Intimation should be sent to the prelates and nobles that in case
of need they should at once overhaul their arms, etc., and devise
how they may best be of service if the occasion should require.
They should send reports, so that such orders as may be necessary
may be given to them, in accordance with the advance of the
enemy. But this will only be in the event of extreme pressure, as
his Majesty does not wish to put them to the expense otherwise.
The marquis of Castel Rodrigo (fn. 7) should be instructed to make
ready and put in order everything in Portugal and the islands.
The frontiers of Spain should be placed in a position of defence,
as has on several occasions been signified to your Majesty, these
frontiers are so utterly unprepared that it is enough to encourage
the enemy to attack them ; which he would not attempt if they
were in a proper condition. Wc cannot depend upon the peace with
Fiance, because, in addition to the open support she gives to the
rebels, it is unquestionable that she will break with us, at the
juncture when most harm can be done to your Majesty.
The preparation of the fleet of galleys, as recommended by the
Adelantado, is the most important point possible, both for offence
and defence, and orders should be given in Spain and Portugal for
the most extraordinary energy to be employed in fitting out the
existing galleys, and also in building and arming others. With
the infantry that can be drawn from Milan, Naples, and Sicily,
and a regiment of Neapolitans that can be raised, we shall be able
to man and arm all the galleys we can obtain, and this will be a
good bridle for the French and others. Although Contreras says
that Spanish infantry could be drawn from Italy for Ireland, the
majority of the Council are of opinion that it will be more desirable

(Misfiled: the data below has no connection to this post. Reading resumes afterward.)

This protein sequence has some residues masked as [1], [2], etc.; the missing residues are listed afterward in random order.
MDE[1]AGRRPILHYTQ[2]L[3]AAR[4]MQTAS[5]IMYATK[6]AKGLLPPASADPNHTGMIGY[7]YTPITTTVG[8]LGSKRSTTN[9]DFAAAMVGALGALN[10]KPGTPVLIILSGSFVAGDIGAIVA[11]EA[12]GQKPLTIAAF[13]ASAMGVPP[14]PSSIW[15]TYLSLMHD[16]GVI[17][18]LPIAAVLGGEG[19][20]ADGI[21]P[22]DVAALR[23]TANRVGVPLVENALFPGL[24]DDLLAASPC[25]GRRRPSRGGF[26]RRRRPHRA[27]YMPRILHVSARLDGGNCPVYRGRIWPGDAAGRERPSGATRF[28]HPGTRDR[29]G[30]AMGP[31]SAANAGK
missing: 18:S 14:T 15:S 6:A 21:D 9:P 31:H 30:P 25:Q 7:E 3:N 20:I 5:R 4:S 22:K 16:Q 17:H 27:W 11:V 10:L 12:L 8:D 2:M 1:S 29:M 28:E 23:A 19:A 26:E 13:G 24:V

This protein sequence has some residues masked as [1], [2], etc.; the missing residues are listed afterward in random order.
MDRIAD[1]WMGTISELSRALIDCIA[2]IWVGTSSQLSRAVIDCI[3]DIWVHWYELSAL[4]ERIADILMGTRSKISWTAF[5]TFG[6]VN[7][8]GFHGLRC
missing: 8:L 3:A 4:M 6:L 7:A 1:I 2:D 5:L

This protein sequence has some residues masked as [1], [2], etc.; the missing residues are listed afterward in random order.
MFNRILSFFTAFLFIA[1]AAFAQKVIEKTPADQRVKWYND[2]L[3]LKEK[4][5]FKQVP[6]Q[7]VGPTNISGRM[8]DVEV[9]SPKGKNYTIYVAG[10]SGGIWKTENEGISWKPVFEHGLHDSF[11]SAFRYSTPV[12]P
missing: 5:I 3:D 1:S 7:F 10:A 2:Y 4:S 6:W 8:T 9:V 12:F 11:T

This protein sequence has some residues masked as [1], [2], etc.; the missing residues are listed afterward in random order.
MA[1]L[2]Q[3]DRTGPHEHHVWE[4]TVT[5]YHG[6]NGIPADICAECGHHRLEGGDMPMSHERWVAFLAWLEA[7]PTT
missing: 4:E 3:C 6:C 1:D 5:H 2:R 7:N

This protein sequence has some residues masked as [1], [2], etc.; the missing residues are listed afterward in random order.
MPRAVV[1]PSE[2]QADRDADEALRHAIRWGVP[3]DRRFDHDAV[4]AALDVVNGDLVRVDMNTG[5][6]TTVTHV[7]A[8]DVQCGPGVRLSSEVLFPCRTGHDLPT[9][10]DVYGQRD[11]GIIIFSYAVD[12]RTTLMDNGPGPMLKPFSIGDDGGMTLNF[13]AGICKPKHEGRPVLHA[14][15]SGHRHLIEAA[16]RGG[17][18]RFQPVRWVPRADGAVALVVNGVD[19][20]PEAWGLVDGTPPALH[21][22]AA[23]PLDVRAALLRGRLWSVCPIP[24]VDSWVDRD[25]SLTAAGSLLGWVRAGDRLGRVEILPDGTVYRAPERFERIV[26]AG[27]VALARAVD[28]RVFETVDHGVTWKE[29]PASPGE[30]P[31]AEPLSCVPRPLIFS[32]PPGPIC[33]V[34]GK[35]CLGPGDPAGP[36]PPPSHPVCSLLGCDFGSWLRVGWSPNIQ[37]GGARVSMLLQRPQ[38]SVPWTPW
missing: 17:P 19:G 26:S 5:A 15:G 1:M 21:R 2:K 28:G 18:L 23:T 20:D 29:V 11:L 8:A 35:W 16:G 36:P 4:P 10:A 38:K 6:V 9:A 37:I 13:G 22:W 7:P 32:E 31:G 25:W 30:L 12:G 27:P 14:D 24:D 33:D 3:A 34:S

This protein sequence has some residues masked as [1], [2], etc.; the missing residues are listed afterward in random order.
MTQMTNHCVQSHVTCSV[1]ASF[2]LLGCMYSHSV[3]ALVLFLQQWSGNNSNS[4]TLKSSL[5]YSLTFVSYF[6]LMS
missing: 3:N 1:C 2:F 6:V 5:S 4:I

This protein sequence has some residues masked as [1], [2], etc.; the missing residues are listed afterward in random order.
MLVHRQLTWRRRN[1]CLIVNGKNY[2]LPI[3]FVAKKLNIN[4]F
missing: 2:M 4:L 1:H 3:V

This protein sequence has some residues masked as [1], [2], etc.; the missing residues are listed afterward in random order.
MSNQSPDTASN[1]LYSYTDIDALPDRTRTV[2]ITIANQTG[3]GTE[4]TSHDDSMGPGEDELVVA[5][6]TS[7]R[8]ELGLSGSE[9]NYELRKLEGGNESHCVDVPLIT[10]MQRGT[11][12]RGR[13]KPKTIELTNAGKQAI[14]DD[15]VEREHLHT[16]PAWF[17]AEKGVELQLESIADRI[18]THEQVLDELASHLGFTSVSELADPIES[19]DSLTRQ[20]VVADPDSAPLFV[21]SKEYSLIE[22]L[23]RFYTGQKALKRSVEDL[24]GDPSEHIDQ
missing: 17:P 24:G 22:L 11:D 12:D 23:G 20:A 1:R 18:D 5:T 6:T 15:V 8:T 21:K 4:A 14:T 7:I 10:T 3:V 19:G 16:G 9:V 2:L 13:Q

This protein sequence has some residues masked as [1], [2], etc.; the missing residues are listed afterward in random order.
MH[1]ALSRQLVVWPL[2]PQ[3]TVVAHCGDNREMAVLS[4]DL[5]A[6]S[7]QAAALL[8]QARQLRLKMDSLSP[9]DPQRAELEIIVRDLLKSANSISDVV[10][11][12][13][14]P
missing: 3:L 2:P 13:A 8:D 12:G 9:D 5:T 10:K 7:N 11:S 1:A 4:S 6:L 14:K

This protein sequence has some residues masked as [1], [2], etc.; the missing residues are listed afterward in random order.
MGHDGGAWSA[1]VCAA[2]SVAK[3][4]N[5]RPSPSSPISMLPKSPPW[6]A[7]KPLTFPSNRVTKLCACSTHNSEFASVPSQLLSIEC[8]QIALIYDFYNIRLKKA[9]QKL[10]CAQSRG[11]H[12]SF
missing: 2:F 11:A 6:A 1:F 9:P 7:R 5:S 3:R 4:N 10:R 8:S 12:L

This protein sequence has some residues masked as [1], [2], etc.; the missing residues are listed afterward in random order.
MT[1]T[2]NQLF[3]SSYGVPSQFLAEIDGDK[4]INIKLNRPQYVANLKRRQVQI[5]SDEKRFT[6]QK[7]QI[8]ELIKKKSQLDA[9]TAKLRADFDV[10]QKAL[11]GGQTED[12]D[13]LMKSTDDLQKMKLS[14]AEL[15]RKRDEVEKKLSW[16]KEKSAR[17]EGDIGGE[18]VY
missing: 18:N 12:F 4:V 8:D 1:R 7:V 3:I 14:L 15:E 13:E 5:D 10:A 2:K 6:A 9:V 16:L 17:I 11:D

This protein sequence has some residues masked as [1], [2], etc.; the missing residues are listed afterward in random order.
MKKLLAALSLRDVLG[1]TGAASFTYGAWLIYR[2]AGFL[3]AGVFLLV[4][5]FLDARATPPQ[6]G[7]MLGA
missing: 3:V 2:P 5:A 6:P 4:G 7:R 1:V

for it will be sent to the fleet. It would be unwise to supply men
for one place by denuding others of greater importance.
F. Gaspar de Cordoba, (fn. 8) whilst deferring to the opinions of the rest
of the Council with respect to warlike affairs, which are alien to
his profession, said that full credit should be given to the reports,
and preparations be made against the worst that can happen,
because his Majesty's enemies are so numerous and powerful, that
they will certainly offend him at every possible point. He therefore
approved of the measures proposed, and all others that may be
necessary. But since your Majesty's treasury (of the state of which
he gave full details) cannot meet all the demands upon it, and all
our preparations will be insufficient, it will be necessary that God,
with His Almighty hand should come to our aid. The first and
most important of all preparations will be to appease His anger,
provoked by the vices and sins so prevalent in this country. We
must, therefore, earnestly seek a remedy by mending our ways of
life, and by constant prayer. With this object all the prelates
should be written to, begging them to use efforts in their respective
dioceses to this end, adopting such measures as may seem most
fitting, and such as have been employed on other similar occasions.
For if God be with us a few will conquer many, and if not, then in
vain shall we amass human forces.
Your Majesty will decide.